Location, Location… Research

I have thoroughly enjoyed my first couple of weeks in the MAcc program thus far.  It has been extremely challenging with trying to do so much at once, but very rewarding at the same time.  One of my favorite parts of the program is the ability to take classes that interest you.  Outside of the required accounting class, I am currently taking a managerial negotiations class because negotiations interest me; a financial management class that I really enjoy; and finally, an interesting real estate class that focuses on the core principles of real estate.

In my past class on Thursday night (the class is held from 6-10), Professor Hudson challenged the common saying that real estate is all about location, location, location.  Instead, he said that it is now about location, location, and research.   While real estate research is very costly, it is also very, very useful considering that a good real estate decision can last a long time and the owner can reap the rewards of a wise decision for many years.  On the other hand, an unwise decision can be costly and hurt the owner for many years.

In making a decision, it is important to know the land cost, where the customers are, the access that a location has to roads/ interstates, growth potential, and competition in the area.  Our class is split up into groups (similar to all 4 of my classes) , and we are each given the opportunity to develop a very specific real estate project and present it to a jury of real estate professionals at the end of the class.

The opportunity to take such a wide variety of classes that interest me has been one of the many things that I have enjoyed up to this point.

Star Wars Theme!

I thought I was having a hard time with all this school stuff, and then I heard my husband trying to roll his r’s (practicing for “Elementary Russian I”); he sounds like Chewbacca. It’s pretty awesome, and amusing (but don’t tell him I said that, or he’ll stop making my morning coffee).

Of course, the exciting world of FASB Codification sometimes makes me feel like I should be in “Elementary English” (so I can’t laugh too hard at Chewie, or I’ll start crying). As I was looking through its online pages a couple of days ago, when I experienced a nagging feeling that I’d done all this before… and then I realized why: the Ohio Building Code, and construction specifications. So there you go mom and dad, don’t be scared for me, architecture can prepare you for accounting.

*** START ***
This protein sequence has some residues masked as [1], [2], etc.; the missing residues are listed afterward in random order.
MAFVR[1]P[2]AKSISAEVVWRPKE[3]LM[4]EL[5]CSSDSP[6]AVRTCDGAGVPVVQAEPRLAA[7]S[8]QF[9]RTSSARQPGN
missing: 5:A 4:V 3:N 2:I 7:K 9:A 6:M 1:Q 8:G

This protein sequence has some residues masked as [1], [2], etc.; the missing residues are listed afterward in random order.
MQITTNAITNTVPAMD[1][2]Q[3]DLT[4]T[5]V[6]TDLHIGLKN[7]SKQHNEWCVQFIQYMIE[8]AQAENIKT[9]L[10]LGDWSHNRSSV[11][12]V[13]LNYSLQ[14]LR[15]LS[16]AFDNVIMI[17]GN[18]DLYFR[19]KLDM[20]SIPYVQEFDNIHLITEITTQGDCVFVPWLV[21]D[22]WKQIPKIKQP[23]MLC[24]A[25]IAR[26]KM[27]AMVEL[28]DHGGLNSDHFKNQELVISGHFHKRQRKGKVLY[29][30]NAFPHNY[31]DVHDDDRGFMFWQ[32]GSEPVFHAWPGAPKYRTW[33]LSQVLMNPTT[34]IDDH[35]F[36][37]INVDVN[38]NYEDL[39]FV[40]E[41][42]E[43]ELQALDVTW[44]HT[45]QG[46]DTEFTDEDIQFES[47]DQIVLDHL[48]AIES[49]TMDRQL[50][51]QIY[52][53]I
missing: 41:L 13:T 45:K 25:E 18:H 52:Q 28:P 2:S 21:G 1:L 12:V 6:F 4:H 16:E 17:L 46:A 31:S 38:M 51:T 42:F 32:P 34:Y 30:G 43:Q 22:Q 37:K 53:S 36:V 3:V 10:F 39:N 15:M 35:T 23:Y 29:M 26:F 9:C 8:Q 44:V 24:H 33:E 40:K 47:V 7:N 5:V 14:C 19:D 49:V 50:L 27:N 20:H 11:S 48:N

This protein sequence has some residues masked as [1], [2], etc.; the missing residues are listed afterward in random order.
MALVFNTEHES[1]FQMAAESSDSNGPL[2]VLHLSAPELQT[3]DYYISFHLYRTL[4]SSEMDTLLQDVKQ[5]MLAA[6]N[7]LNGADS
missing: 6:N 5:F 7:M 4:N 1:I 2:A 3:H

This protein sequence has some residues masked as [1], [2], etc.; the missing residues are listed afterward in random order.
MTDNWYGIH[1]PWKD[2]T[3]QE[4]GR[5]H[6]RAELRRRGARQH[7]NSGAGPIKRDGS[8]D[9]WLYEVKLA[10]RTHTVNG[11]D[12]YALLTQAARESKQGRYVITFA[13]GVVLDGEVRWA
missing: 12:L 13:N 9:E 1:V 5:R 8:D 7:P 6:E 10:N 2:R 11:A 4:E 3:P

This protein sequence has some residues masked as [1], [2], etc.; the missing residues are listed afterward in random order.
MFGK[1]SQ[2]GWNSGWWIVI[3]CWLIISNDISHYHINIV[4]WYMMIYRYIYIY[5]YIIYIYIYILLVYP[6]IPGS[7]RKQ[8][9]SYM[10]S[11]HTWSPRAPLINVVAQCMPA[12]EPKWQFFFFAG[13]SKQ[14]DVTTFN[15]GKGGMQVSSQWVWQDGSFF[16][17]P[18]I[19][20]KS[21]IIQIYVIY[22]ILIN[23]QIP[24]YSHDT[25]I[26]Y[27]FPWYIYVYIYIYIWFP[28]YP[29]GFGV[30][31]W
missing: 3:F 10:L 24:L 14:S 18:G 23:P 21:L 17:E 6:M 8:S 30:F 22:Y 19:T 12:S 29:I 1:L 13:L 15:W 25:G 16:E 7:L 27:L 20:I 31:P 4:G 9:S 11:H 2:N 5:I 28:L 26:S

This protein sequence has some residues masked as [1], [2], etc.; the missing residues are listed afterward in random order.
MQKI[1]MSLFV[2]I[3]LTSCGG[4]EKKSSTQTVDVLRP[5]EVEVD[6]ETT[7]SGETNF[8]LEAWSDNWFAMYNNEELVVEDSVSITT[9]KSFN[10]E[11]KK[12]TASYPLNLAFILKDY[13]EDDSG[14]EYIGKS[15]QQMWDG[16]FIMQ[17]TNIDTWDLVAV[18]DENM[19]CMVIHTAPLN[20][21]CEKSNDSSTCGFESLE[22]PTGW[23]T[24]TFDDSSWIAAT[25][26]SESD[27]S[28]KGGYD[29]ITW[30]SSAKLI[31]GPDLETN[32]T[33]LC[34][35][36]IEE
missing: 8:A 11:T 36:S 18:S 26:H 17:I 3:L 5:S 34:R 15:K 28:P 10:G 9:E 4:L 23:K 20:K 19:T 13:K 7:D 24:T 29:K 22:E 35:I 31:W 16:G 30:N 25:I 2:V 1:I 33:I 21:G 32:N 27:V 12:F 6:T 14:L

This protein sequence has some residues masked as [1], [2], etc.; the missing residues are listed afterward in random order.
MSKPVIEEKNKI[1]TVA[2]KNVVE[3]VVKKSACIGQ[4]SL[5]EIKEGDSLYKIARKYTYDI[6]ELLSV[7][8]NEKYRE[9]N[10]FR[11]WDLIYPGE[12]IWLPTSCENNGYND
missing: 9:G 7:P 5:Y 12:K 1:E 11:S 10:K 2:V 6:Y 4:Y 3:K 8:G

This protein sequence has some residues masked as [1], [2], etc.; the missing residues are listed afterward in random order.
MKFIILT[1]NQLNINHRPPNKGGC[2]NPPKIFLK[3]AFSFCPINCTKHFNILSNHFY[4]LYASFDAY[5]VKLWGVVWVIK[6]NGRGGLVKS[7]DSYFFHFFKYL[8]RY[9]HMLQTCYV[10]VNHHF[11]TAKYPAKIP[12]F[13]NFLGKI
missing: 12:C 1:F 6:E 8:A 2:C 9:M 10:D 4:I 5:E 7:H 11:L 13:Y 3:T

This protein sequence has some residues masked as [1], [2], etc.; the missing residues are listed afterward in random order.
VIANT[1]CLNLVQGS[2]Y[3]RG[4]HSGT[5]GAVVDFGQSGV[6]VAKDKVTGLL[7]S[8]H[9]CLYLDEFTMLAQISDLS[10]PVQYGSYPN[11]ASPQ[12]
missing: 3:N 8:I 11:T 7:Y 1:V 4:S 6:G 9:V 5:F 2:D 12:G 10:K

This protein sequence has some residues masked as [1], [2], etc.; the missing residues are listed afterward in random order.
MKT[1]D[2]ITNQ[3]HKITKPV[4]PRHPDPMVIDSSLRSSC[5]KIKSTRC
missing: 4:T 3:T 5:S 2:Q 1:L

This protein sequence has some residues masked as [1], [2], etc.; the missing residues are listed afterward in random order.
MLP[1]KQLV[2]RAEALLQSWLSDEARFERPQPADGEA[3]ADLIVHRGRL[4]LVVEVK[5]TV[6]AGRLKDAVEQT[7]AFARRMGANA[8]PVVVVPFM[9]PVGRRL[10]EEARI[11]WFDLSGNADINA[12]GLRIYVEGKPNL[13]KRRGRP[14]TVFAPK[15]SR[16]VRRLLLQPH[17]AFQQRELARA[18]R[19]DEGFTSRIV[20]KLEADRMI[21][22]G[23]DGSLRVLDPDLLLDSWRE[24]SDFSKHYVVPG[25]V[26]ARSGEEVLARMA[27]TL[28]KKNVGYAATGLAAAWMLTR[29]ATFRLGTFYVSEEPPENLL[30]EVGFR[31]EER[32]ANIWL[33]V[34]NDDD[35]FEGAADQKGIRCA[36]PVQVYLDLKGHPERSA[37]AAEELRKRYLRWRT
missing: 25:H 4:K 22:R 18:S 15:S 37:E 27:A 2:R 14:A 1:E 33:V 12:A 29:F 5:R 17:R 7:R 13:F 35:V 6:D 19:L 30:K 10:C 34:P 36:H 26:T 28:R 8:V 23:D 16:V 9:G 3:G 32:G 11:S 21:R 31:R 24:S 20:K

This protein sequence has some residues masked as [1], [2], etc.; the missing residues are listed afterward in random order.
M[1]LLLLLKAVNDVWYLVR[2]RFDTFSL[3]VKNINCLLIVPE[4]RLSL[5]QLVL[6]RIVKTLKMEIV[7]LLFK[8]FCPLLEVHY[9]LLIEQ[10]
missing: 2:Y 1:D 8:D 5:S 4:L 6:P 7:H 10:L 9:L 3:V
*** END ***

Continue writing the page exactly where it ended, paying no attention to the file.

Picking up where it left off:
And finally, because I can’t tie all this together, I will list the fun things I learned this past week.

1. Sticking with the “soundtrack to my life” theme could save me about 30 minutes of time when coming up with a post title.

2. Fisher students have free access to Rosetta Stone software (I’m hoping I can learn some French).

3. Printing out eleven copies of your weekly schedule (made in iCal or Outlook) is better than buying an organizer (but I might be the only one who thinks that).

AMIS 824 – Corporate Finance

I love all 4 of my classes this quarter, but I want to bring your attention to this particular one – AMIS 824 Corporate Finance. This class is unique in many ways. To start off, in the introduction email Professor Dave Williams sent to the class, he specifically mentioned that we won’t be doing any journal entries, T-accounts, or cite FASB statements. But wait a second, I thought this is an accounting class??? (AMIS stands for Accounting & Management Information System)

Now that school’s been in session for about 2 weeks, I started to get a feel of what he means. Dave (he likes to be informal and prefers to be called by his first name instead of Professor Williams) usually starts the class by reading an article or two on the Wall Street Journal and discuss with the class the magnitude of the news and the effect/consequence/special meaning it has both to the accounting profession and the financial industry. Then we spend the remaining class period analyzing financial statements of various companies in a very fun and intuitive way. You might say, how is analyzing hundreds of pages of the 10-K fun?